“You get what you pay for.”
This phrase is typically referred to as the common law of business balance. The sentiment is straightforward: If you want a quality product, you have to be willing to pay for it. Journalism is no different, as reporting requires resources in the form of training, working hours and more.
Inherently, this is true on both local and national levels. While you can piece together headlines on Twitter and try to decipher comments from folks who read them, your best bet for understanding and digesting the news is to invest time in the article yourself. And sometimes, it costs money to do so.
“Journalism is almost always a business,” says Washingtonian Editor Michael Schaffer. “[The] bottom line is: Much of journalism is not sustainable if people aren’t willing to pay for content.”
While the 12 annual print editions of Washingtonian will always be a constant through line in the publication’s past and present offerings, Schaffer adds that people can also support their work by attending their parties, clicking on their website and interacting on social media.
Paying for the content you engage with can also make you feel more connected, especially when the journalism you consume actively makes you take notice of the things happening in your community. While media is commonplace in the District, each entity is important and dynamic in its own way.
“I think it’s essential for people to support local journalism with dollars because we’ve seen how quickly these outlets can disappear,” says Caroline Jones, the interim editor for Washington City Paper (WCP). “DCist closed temporarily in 2017 and City Paper almost closed at the same time. For City Paper, we’ve lost significant ad revenue to the Internet, but we’re determined to keep publishing in print and online because we feel like we provide an essential service to our readers.”
WCP has gone from 300 paying members before quarantine to almost 1,000 now, Jones says. The hunger to fund local publications through memberships or other purchases has never been more necessary because of the effects on the economy brought by Covid-19.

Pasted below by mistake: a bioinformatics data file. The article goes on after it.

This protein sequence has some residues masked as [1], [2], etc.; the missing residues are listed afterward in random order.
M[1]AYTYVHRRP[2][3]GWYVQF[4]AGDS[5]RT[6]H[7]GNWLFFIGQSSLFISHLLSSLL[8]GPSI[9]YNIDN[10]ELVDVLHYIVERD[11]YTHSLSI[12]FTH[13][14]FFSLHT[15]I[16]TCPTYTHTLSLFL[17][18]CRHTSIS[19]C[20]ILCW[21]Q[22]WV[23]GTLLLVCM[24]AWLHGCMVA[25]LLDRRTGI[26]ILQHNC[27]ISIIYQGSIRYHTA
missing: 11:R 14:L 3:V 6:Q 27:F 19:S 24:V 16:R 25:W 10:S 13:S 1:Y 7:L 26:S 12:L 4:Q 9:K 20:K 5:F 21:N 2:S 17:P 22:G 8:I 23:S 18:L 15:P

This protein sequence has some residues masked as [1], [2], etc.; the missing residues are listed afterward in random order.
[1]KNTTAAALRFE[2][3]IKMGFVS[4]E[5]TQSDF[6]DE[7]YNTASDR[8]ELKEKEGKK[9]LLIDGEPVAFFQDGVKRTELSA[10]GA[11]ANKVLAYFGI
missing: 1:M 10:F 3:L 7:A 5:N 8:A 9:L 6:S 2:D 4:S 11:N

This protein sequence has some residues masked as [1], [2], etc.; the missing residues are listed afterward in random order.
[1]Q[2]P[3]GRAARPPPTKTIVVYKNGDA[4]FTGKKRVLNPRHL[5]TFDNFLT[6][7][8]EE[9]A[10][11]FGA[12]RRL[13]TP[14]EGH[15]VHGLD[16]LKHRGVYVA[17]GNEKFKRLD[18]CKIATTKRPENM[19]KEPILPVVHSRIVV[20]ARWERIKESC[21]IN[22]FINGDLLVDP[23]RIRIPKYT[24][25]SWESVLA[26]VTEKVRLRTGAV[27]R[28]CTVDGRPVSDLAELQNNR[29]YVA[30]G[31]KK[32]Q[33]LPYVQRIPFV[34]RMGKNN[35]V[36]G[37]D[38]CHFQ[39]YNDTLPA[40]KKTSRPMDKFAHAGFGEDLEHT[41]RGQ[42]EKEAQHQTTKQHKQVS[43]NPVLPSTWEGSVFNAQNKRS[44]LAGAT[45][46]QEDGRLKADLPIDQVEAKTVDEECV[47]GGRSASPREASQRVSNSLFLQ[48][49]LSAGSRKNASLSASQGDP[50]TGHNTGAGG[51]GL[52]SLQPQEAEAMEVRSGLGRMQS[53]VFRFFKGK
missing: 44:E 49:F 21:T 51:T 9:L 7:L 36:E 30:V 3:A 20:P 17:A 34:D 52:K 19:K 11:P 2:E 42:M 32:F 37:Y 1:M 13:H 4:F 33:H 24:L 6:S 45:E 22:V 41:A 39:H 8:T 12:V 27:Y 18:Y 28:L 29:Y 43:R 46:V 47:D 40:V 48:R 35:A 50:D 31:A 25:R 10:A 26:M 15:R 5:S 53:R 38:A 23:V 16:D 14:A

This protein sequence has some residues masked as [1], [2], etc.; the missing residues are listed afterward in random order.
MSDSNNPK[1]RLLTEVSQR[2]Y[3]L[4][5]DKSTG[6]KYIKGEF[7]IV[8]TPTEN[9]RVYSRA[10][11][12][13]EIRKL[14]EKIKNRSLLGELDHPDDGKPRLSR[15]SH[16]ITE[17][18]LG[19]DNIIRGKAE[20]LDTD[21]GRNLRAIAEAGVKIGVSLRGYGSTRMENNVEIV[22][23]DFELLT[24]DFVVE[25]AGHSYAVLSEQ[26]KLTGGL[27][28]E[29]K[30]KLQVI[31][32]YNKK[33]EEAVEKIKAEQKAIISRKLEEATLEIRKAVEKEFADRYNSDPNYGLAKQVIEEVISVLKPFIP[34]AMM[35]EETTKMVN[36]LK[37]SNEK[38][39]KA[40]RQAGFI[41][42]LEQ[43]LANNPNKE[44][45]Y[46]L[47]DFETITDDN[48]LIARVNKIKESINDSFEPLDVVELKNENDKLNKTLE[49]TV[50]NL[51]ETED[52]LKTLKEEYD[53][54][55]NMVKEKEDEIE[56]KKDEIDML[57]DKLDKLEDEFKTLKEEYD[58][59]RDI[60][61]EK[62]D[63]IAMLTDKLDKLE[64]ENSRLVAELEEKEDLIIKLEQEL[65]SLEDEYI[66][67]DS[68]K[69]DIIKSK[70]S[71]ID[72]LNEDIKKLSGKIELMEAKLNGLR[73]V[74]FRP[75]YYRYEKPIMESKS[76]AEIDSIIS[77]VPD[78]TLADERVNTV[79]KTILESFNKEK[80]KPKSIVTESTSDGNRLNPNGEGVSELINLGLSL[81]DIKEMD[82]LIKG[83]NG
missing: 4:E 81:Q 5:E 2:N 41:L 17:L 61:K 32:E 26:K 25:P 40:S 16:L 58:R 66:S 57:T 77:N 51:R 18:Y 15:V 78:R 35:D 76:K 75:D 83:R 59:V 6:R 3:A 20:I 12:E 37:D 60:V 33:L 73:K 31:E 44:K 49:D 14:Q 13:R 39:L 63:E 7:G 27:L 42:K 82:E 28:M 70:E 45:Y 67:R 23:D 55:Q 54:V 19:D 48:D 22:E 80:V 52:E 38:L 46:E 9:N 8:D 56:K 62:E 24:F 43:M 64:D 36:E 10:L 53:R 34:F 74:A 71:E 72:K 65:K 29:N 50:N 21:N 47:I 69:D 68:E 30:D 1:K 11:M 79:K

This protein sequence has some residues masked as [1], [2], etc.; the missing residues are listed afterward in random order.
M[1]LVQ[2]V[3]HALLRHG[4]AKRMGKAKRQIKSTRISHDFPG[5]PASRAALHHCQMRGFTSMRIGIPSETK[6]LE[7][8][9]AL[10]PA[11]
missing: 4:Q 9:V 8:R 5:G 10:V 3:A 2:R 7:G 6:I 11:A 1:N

After more than 20 years of producing 11 print issues per year at no cost to readers, District Fray Magazine – formerly On Tap Magazine – is also debuting different levels of membership this summer. With various levels of access, the prices for print and digital memberships range from $1.95 to $6.95 per month.
Recently, we have added a community impact annual patron option: a yearly subscription for $87.95, half of which goes directly to a nonprofit or organization supporting the Black community and others in need, with recipients changing quarterly. The first is the Legal Aid Society of the District of Columbia, the city’s oldest and largest civil and legal rights organization. Since 1932, Legal Aid’s work has intended to help those most in need throughout the District to achieve justice for themselves and their families.
D.C. is a dynamic city with many moving parts, and local journalism is a way for you to learn and better understand the area. With quarantine, the pandemic and social injustices happening throughout the country, local publications are needed more now than ever.
“Local journalism is important because as residents, we’re all stakeholders in our city and deserve to be well-informed,” Jones says. “It’s especially important in D.C. because our local elected officials have such significant power over our health, safety and the things we like to do in our spare time, and during fraught times like these, we need all the information we can get. Going deeper and getting news from local journalism outlets allows people to gain more context than they would from a Facebook post or tweet. You can’t fit an entire story in 280 characters.”
To learn more about District Fray Magazine’s subscription and member options, visit www.districtfray.com/member. Thank you in advance for supporting local journalism.
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